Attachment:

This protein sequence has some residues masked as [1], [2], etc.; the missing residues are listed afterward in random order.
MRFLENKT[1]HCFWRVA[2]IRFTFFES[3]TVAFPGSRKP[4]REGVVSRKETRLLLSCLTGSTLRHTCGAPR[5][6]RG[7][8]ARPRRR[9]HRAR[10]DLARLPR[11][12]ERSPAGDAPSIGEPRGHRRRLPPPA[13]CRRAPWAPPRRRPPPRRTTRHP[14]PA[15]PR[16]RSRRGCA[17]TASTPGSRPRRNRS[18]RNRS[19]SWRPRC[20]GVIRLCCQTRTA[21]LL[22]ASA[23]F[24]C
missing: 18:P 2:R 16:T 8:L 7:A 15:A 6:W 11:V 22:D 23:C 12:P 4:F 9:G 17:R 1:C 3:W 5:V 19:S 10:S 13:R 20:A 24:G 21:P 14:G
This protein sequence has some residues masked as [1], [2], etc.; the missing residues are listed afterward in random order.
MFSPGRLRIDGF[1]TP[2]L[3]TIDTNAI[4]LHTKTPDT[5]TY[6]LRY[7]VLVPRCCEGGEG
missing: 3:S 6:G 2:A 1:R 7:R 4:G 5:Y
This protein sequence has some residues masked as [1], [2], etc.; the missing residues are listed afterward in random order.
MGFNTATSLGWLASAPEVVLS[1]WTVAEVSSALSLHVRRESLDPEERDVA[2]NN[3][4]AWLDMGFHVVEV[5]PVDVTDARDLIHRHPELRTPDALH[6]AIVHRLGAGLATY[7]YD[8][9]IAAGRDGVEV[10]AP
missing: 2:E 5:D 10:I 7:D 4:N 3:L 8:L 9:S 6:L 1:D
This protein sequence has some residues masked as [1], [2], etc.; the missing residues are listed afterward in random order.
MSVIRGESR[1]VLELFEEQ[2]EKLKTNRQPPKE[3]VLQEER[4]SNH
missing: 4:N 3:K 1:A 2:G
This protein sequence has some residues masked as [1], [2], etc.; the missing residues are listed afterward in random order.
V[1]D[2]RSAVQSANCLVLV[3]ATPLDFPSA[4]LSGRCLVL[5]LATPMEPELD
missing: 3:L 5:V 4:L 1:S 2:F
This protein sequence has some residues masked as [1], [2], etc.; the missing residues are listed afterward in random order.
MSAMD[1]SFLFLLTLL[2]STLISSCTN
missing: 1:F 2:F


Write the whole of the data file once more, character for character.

This protein sequence has some residues masked as [1], [2], etc.; the missing residues are listed afterward in random order.
MRFLENKT[1]HCFWRVA[2]IRFTFFES[3]TVAFPGSRKP[4]REGVVSRKETRLLLSCLTGSTLRHTCGAPR[5][6]RG[7][8]ARPRRR[9]HRAR[10]DLARLPR[11][12]ERSPAGDAPSIGEPRGHRRRLPPPA[13]CRRAPWAPPRRRPPPRRTTRHP[14]PA[15]PR[16]RSRRGCA[17]TASTPGSRPRRNRS[18]RNRS[19]SWRPRC[20]GVIRLCCQTRTA[21]LL[22]ASA[23]F[24]C
missing: 18:P 2:R 16:T 8:L 7:A 15:A 6:W 11:V 22:D 23:C 12:P 4:F 9:G 17:R 1:C 3:W 5:V 19:S 10:S 13:R 20:A 24:G 21:P 14:G
This protein sequence has some residues masked as [1], [2], etc.; the missing residues are listed afterward in random order.
MFSPGRLRIDGF[1]TP[2]L[3]TIDTNAI[4]LHTKTPDT[5]TY[6]LRY[7]VLVPRCCEGGEG
missing: 3:S 6:G 2:A 1:R 7:R 4:G 5:Y
This protein sequence has some residues masked as [1], [2], etc.; the missing residues are listed afterward in random order.
MGFNTATSLGWLASAPEVVLS[1]WTVAEVSSALSLHVRRESLDPEERDVA[2]NN[3][4]AWLDMGFHVVEV[5]PVDVTDARDLIHRHPELRTPDALH[6]AIVHRLGAGLATY[7]YD[8][9]IAAGRDGVEV[10]AP
missing: 2:E 5:D 10:I 7:D 4:N 3:L 8:L 9:S 6:L 1:D
This protein sequence has some residues masked as [1], [2], etc.; the missing residues are listed afterward in random order.
MSVIRGESR[1]VLELFEEQ[2]EKLKTNRQPPKE[3]VLQEER[4]SNH
missing: 4:N 3:K 1:A 2:G
This protein sequence has some residues masked as [1], [2], etc.; the missing residues are listed afterward in random order.
V[1]D[2]RSAVQSANCLVLV[3]ATPLDFPSA[4]LSGRCLVL[5]LATPMEPELD
missing: 3:L 5:V 4:L 1:S 2:F
This protein sequence has some residues masked as [1], [2], etc.; the missing residues are listed afterward in random order.
MSAMD[1]SFLFLLTLL[2]STLISSCTN
missing: 1:F 2:F